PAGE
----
Great hair is a real head turner. Healthy hair can make a person look and feel good without make-up, enabling one to stand out in a crowd, or still allow one to express their own style even when our faces are covered with masks.
With UV, heat styling, colouring, perming, straightening and other lifestyle factors damaging our hair on a regular basis, it’s no wonder hair repair products have been trending. So, what are the essential ingredients for hair repair formulas? Read on to find out…
Hair repair formula essential #1: Lightweight oils or silicones
Damaged hair looks coarse, feels dry and has the appearance of ‘fly-aways’ because of damage to the cuticle – the outer cells of the hair shaft. In healthy hair, these cells sit flat, like roof tiles, and have a fine lipid coating to give the hair shine, softness and reduce tangling.
Damaged hair lacks the smooth arrangement of these cells and therefore doesn’t have the same fine layer of natural lipids; so, one of the best ways to fix this issue is to provide a small amount of lightweight oil or silicone. If creating a:
• Shampoo formula: the oil input is best provide as a superfatting agent, so the hair is gently yet effectively cleansed.
• Conditioner or mask formula: the drier and more damaged the hair, the more oil needed! Since you don’t want to weigh down the hair, use 5-7%w/w of a light weight long spreading lipid.
• Hair oil formula: the majority of these formulas should contain volatile lipids, with a small amount of non-volatile lipids for shine and smoothing. The non-volatile lipids are your weightless carriers that will evaporate shortly after applying; while the non-volatile materials will provide the lasting softness and gloss. Watch this video for silicone based hair oils, or this video for a natural hair oil formula.
Hair repair formula essential #2: Hydrolised proteins
Your hair is composed of proteins, so if you want to prepare it, it makes sense you need the building blocks of proteins! Hydrolysed proteins are water soluble combinations of amino acids and peptides from an original protein source. When added to a hair care formula, they act to fill the gaps of damage and provide the strength missing from lifted and lost cuticle cells.
There are many different hydrolysed proteins to choose from plant and animal sources, in varying molecular weights. If creating a:
• Shampoo formula: choose a hydrolysed protein with efficacy data to show its performance in a wash off product. These should be relatively low molecular weight so they don’t leave the hair feeling heavy after cleansing.
• Conditioner or mask formula: choose a hydrolysed protein with data to show its substantivity. A high molecular weight material in hair repair conditioners and masks provides stronger repair and protection benefits.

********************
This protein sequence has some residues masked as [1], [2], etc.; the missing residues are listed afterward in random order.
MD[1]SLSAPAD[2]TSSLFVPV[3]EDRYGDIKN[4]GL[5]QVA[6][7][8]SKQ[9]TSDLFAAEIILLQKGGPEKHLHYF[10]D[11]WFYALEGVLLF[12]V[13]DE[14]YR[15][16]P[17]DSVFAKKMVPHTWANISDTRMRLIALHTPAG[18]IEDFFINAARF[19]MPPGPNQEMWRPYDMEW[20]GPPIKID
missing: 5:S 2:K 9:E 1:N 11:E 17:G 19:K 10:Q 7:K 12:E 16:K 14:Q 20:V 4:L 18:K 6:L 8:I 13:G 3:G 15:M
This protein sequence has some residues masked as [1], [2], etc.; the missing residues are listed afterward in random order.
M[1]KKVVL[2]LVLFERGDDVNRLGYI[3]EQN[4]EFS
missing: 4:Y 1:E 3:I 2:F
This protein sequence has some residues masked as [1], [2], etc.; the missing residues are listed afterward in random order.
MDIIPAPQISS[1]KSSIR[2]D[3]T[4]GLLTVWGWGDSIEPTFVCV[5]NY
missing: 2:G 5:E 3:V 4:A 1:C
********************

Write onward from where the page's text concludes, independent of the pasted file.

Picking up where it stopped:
• Hair repair serum: hydrolysed proteins are perfect in leave on hair serums for the ultimate in hair repair. Since they are water soluble, there would be very few hydrolysed protein preparations to suit hair oils – hence a split end serum is an ideal way to provide lasting repair. Hair repair creams can also be a great way to deliver hydrolysed proteins without
weighing the hair down.
Hair repair formula essential #3: Cationic agent
The hair is normally in a negatively charged state, so when we add positively charged substances (a cationic or quaternary material) to a haircare formula, they not only bind strongly to the hair, but also provide desirable ‘slip’ and detangling.
When choosing your cationic agent, remember:
• Cationic surfactants are incompatible with anionic surfactants – they will form insoluble complexes in a cosmetic formula.
• There are strict input limits over the use of some cationic surfactants such as cetrimonium chloride and behentrimonium chloride – while they are effective conditioning agents, they can also be very irritating so check your local country regulations for limits on use.
• Cationic polymers, such as cationic gums (e.g. guar hydroxypropyltrimonium chloride) and polyquaternium agents are compatible with anionic surfactants.
• Cationic polymers do not have nearly the same charge or smoothing properties that a cationic surfactant does, but are more compatible and often less irritating.
If you are creating a:
• Shampoo formula: use cationic gums and polyquaternium agents only. You would normally only add one or the other for budget reasons.
• Conditioner formula: conditioner formulas contain a cationic surfactant for that beautiful slippery feeling and detangling. Cationic gums or polyquaterniums can add to this cationic benefit whilst managing potential irritancy if the budget allows.
• Mask formula: should include a cationic surfactant at a high level (remember to check regulations for limits), and at least a cationic gum or polyquaternium or both for maximum smoothing and conditioning benefits. You’d also have light weight oils and hydrolysed proteins for maximum results, watch how to make a hair mask formula.
You may also want to add other actives, extracts and humectants to support these essential hair repair formula ingredients. Speak with your suppliers or visit them at your nearest in-cosmetics exhibition and get creating great hair repair formulas today!
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